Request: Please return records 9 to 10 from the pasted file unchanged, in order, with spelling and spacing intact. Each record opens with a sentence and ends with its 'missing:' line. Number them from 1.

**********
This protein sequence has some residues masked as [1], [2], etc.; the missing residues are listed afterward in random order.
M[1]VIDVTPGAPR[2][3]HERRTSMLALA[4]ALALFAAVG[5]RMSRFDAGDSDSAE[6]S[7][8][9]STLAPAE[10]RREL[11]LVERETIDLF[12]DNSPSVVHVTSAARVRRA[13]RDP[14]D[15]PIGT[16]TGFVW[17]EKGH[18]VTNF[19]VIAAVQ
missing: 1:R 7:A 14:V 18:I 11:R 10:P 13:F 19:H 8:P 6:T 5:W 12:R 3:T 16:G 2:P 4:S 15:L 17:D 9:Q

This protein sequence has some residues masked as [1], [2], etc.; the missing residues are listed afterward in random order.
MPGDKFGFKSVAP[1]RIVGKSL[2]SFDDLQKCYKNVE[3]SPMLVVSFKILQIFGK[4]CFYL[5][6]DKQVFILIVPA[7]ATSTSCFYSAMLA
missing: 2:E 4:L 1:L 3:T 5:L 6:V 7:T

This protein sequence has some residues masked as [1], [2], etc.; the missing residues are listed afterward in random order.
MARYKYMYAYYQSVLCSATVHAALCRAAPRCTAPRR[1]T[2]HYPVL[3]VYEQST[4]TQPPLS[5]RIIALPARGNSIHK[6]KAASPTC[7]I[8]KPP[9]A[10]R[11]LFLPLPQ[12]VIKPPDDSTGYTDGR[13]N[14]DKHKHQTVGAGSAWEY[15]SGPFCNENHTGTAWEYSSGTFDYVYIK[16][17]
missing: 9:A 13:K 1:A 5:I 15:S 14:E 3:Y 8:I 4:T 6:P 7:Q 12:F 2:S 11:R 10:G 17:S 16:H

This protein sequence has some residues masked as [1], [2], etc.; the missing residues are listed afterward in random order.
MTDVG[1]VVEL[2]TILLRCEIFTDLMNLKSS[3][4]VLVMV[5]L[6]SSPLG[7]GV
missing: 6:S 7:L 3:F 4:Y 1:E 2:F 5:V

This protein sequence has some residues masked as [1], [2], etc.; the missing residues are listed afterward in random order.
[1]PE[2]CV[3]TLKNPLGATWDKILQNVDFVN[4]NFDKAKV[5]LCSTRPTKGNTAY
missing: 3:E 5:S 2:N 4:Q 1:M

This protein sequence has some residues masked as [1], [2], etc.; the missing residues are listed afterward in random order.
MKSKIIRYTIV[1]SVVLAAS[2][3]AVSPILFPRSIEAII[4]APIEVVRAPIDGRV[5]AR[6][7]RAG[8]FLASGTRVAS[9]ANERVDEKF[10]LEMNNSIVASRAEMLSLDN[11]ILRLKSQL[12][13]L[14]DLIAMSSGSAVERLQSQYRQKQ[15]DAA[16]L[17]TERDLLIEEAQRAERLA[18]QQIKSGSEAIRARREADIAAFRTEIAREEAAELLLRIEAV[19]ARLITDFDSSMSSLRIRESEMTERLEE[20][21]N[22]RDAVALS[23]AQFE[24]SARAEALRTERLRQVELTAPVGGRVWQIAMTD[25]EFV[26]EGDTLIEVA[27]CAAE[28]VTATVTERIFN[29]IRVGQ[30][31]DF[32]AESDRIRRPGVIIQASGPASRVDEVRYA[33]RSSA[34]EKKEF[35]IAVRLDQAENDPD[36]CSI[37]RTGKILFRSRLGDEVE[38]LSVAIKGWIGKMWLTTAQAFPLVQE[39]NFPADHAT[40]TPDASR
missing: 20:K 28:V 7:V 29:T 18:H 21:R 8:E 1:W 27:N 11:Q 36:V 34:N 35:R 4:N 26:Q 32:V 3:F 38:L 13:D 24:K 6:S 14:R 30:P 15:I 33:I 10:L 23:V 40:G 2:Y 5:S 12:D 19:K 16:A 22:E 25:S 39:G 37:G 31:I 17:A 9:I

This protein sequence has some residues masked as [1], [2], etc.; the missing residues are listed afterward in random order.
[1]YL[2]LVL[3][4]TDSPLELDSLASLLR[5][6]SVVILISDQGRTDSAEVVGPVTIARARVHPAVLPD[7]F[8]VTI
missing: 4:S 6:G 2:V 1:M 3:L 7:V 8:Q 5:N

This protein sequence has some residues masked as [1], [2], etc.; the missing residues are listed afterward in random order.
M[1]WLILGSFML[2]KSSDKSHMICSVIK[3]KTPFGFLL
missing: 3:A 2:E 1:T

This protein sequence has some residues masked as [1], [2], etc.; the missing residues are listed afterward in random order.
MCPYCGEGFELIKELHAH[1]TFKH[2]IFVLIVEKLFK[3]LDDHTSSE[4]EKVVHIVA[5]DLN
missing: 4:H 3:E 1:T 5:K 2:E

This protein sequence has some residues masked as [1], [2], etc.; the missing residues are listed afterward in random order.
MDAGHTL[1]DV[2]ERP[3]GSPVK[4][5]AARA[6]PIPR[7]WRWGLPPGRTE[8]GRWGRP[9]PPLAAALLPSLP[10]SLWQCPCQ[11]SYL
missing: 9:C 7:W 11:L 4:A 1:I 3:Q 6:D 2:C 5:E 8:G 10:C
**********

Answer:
This protein sequence has some residues masked as [1], [2], etc.; the missing residues are listed afterward in random order.
MCPYCGEGFELIKELHAH[1]TFKH[2]IFVLIVEKLFK[3]LDDHTSSE[4]EKVVHIVA[5]DLN
missing: 4:H 3:E 1:T 5:K 2:E

This protein sequence has some residues masked as [1], [2], etc.; the missing residues are listed afterward in random order.
MDAGHTL[1]DV[2]ERP[3]GSPVK[4][5]AARA[6]PIPR[7]WRWGLPPGRTE[8]GRWGRP[9]PPLAAALLPSLP[10]SLWQCPCQ[11]SYL
missing: 9:C 7:W 11:L 4:A 1:I 3:Q 6:D 2:C 5:E 8:G 10:C